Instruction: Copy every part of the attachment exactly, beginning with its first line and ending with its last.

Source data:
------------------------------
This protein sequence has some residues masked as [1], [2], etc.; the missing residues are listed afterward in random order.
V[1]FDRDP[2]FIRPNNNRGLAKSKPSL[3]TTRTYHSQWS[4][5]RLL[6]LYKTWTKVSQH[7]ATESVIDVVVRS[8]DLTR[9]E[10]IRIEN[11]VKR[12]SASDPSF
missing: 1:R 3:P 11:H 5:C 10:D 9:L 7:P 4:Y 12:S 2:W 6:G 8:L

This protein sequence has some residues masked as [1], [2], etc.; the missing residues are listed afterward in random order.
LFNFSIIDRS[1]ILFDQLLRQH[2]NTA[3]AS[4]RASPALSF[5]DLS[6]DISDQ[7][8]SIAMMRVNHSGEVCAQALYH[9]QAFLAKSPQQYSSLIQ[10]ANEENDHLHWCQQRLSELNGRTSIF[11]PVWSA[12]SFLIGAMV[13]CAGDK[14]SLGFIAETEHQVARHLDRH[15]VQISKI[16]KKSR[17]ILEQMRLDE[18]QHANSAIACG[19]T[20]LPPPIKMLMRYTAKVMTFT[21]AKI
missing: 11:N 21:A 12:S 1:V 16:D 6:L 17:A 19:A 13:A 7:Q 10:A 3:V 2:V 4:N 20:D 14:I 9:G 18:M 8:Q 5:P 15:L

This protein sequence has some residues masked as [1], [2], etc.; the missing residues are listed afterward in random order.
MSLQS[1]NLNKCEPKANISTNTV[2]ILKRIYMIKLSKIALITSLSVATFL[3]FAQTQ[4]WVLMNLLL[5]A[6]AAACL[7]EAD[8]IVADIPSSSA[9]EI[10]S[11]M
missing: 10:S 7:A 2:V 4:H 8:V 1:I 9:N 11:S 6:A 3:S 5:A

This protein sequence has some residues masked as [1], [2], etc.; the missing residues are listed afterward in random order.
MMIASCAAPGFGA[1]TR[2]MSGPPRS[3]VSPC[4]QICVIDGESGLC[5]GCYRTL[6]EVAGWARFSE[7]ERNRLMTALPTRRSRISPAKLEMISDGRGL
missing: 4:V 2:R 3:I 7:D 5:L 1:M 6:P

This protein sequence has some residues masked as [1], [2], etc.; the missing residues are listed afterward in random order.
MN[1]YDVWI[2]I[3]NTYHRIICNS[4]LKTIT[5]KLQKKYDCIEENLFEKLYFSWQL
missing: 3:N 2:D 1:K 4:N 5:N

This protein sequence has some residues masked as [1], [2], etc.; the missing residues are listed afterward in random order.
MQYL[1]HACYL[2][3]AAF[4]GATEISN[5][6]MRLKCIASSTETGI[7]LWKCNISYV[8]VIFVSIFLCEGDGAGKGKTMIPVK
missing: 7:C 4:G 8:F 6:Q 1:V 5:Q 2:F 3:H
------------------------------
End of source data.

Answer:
This protein sequence has some residues masked as [1], [2], etc.; the missing residues are listed afterward in random order.
V[1]FDRDP[2]FIRPNNNRGLAKSKPSL[3]TTRTYHSQWS[4][5]RLL[6]LYKTWTKVSQH[7]ATESVIDVVVRS[8]DLTR[9]E[10]IRIEN[11]VKR[12]SASDPSF
missing: 1:R 3:P 11:H 5:C 10:D 9:L 7:P 4:Y 12:S 2:W 6:G 8:L

This protein sequence has some residues masked as [1], [2], etc.; the missing residues are listed afterward in random order.
LFNFSIIDRS[1]ILFDQLLRQH[2]NTA[3]AS[4]RASPALSF[5]DLS[6]DISDQ[7][8]SIAMMRVNHSGEVCAQALYH[9]QAFLAKSPQQYSSLIQ[10]ANEENDHLHWCQQRLSELNGRTSIF[11]PVWSA[12]SFLIGAMV[13]CAGDK[14]SLGFIAETEHQVARHLDRH[15]VQISKI[16]KKSR[17]ILEQMRLDE[18]QHANSAIACG[19]T[20]LPPPIKMLMRYTAKVMTFT[21]AKI
missing: 11:N 21:A 12:S 1:V 16:D 6:L 17:A 19:A 13:A 7:Q 10:A 3:V 2:V 4:N 20:D 14:I 9:G 18:M 8:Q 5:P 15:L

This protein sequence has some residues masked as [1], [2], etc.; the missing residues are listed afterward in random order.
MSLQS[1]NLNKCEPKANISTNTV[2]ILKRIYMIKLSKIALITSLSVATFL[3]FAQTQ[4]WVLMNLLL[5]A[6]AAACL[7]EAD[8]IVADIPSSSA[9]EI[10]S[11]M
missing: 10:S 7:A 2:V 4:H 8:V 1:I 9:N 11:S 6:A 3:S 5:A

This protein sequence has some residues masked as [1], [2], etc.; the missing residues are listed afterward in random order.
MMIASCAAPGFGA[1]TR[2]MSGPPRS[3]VSPC[4]QICVIDGESGLC[5]GCYRTL[6]EVAGWARFSE[7]ERNRLMTALPTRRSRISPAKLEMISDGRGL
missing: 4:V 2:R 3:I 7:D 5:L 1:M 6:P

This protein sequence has some residues masked as [1], [2], etc.; the missing residues are listed afterward in random order.
MN[1]YDVWI[2]I[3]NTYHRIICNS[4]LKTIT[5]KLQKKYDCIEENLFEKLYFSWQL
missing: 3:N 2:D 1:K 4:N 5:N

This protein sequence has some residues masked as [1], [2], etc.; the missing residues are listed afterward in random order.
MQYL[1]HACYL[2][3]AAF[4]GATEISN[5][6]MRLKCIASSTETGI[7]LWKCNISYV[8]VIFVSIFLCEGDGAGKGKTMIPVK
missing: 7:C 4:G 8:F 6:Q 1:V 5:Q 2:F 3:H